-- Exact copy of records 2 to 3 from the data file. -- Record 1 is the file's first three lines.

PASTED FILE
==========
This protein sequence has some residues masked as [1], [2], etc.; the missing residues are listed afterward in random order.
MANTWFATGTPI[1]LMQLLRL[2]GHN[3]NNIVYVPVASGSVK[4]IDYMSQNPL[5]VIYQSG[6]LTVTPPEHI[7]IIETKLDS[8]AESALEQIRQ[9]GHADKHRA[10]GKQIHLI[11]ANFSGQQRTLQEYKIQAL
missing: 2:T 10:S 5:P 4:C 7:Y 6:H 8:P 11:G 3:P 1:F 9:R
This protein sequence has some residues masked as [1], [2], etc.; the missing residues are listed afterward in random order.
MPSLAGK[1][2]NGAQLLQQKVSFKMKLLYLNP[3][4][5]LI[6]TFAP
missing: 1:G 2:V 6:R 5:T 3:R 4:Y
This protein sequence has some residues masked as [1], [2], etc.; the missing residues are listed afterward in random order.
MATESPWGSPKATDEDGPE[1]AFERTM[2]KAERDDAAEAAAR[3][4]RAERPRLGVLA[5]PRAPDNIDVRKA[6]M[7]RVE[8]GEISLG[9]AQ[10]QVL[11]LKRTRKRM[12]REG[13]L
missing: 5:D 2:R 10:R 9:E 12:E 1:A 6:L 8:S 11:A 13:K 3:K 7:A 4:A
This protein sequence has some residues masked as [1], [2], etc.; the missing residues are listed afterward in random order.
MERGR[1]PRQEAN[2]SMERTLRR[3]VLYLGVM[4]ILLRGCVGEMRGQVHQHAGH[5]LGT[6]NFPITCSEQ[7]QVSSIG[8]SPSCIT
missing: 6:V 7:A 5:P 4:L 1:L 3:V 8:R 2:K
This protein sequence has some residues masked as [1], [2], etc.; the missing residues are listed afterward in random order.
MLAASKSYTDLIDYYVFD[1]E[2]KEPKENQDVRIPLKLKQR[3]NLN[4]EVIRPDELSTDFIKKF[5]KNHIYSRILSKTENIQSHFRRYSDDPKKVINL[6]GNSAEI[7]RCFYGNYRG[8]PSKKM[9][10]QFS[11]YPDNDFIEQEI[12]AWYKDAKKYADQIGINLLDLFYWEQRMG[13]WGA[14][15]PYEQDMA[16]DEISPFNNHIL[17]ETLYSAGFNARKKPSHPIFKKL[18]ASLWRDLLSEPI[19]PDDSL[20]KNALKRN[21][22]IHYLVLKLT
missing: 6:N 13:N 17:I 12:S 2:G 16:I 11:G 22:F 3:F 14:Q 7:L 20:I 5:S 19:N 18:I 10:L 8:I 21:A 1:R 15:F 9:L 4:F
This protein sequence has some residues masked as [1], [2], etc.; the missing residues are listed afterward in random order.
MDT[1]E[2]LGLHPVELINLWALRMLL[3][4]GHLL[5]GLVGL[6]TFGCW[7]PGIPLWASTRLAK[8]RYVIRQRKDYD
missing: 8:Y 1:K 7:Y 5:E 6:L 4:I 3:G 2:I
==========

This protein sequence has some residues masked as [1], [2], etc.; the missing residues are listed afterward in random order.
MPSLAGK[1][2]NGAQLLQQKVSFKMKLLYLNP[3][4][5]LI[6]TFAP
missing: 1:G 2:V 6:R 5:T 3:R 4:Y
This protein sequence has some residues masked as [1], [2], etc.; the missing residues are listed afterward in random order.
MATESPWGSPKATDEDGPE[1]AFERTM[2]KAERDDAAEAAAR[3][4]RAERPRLGVLA[5]PRAPDNIDVRKA[6]M[7]RVE[8]GEISLG[9]AQ[10]QVL[11]LKRTRKRM[12]REG[13]L
missing: 5:D 2:R 10:R 9:E 12:E 1:A 6:L 8:S 11:A 13:K 3:K 7:A 4:A